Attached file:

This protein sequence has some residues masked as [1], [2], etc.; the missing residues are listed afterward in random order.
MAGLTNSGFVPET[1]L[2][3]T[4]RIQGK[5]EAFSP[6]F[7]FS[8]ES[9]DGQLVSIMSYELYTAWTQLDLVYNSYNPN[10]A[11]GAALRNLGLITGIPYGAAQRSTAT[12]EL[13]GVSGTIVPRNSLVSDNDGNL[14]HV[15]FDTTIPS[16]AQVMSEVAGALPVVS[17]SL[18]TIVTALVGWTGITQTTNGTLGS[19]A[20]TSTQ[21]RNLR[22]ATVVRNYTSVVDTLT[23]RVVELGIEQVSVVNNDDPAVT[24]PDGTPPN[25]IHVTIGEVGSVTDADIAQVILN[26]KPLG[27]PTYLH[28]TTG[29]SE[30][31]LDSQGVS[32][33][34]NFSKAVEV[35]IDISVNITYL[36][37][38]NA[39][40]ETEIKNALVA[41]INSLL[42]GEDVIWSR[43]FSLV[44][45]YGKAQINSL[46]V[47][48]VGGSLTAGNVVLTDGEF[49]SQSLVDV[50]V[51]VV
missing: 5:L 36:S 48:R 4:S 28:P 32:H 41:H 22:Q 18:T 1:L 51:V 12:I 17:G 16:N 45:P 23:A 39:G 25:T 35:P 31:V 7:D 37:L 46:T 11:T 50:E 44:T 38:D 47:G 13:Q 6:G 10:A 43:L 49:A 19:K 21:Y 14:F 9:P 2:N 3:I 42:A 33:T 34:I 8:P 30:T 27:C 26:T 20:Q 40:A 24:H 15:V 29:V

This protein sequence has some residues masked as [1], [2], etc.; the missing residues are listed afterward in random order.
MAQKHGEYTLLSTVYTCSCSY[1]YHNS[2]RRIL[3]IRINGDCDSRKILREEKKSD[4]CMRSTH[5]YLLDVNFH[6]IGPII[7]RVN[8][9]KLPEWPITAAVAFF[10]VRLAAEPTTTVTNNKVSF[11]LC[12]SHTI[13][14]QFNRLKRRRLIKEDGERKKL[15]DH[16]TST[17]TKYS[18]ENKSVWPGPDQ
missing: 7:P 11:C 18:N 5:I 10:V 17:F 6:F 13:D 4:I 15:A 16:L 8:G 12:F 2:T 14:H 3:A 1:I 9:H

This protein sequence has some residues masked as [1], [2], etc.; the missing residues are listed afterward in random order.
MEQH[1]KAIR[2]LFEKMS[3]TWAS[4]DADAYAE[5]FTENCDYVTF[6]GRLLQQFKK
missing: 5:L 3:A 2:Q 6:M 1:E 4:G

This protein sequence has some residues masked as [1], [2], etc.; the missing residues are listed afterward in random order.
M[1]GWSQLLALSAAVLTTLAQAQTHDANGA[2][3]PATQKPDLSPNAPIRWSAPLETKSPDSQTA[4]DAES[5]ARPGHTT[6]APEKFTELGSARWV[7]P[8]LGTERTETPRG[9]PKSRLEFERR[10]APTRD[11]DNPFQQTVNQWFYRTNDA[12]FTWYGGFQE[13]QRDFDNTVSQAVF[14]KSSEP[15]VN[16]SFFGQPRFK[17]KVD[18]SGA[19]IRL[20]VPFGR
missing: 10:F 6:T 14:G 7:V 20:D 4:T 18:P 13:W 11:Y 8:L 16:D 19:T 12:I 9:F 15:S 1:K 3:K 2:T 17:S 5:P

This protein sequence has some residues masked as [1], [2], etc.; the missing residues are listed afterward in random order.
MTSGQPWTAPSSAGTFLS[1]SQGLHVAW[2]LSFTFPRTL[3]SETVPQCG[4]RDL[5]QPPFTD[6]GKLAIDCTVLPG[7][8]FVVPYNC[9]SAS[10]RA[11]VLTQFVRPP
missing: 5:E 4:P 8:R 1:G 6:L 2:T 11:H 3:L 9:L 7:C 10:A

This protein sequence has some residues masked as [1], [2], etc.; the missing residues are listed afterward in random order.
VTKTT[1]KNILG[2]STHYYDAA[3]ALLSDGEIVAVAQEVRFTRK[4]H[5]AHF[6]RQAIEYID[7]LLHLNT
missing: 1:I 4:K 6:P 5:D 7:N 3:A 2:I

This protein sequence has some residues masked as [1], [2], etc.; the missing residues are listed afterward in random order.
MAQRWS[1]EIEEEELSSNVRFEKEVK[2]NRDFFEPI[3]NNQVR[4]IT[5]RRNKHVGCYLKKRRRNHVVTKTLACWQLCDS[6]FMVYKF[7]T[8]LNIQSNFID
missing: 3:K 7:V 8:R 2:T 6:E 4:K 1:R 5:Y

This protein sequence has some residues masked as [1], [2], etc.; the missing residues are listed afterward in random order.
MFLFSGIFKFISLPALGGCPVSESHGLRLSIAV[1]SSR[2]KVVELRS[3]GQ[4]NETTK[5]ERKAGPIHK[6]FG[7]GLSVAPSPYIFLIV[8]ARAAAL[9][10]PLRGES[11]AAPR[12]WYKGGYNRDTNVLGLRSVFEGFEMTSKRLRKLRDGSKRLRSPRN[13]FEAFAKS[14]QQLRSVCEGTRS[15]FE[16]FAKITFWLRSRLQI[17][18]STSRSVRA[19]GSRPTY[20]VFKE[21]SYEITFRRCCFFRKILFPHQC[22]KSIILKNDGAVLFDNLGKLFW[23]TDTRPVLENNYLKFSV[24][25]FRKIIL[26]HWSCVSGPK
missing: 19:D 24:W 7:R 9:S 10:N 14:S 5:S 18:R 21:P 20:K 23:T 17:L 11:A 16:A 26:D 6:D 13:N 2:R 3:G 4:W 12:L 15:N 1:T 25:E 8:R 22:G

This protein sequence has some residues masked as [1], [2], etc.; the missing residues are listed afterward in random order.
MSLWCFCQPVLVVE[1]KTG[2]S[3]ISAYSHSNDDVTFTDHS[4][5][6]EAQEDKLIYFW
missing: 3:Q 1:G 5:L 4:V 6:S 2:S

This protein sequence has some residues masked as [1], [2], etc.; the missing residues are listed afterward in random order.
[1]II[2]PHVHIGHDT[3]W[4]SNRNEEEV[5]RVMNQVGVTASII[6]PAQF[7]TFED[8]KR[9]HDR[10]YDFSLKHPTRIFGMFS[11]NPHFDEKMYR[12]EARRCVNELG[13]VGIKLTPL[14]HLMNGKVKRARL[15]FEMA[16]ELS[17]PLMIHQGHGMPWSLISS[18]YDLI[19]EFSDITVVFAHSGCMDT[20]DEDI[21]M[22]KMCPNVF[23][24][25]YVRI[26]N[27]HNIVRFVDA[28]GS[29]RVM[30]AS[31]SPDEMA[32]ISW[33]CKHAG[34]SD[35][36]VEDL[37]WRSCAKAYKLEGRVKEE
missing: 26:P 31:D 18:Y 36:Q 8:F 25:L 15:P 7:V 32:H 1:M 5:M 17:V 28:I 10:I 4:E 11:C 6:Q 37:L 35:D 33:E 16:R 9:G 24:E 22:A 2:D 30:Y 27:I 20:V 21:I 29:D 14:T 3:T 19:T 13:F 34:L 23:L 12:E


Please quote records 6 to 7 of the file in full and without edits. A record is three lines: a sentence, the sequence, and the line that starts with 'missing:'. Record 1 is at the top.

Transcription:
This protein sequence has some residues masked as [1], [2], etc.; the missing residues are listed afterward in random order.
VTKTT[1]KNILG[2]STHYYDAA[3]ALLSDGEIVAVAQEVRFTRK[4]H[5]AHF[6]RQAIEYID[7]LLHLNT
missing: 1:I 4:K 6:P 5:D 7:N 3:A 2:I

This protein sequence has some residues masked as [1], [2], etc.; the missing residues are listed afterward in random order.
MAQRWS[1]EIEEEELSSNVRFEKEVK[2]NRDFFEPI[3]NNQVR[4]IT[5]RRNKHVGCYLKKRRRNHVVTKTLACWQLCDS[6]FMVYKF[7]T[8]LNIQSNFID
missing: 3:K 7:V 8:R 2:T 6:E 4:K 1:R 5:Y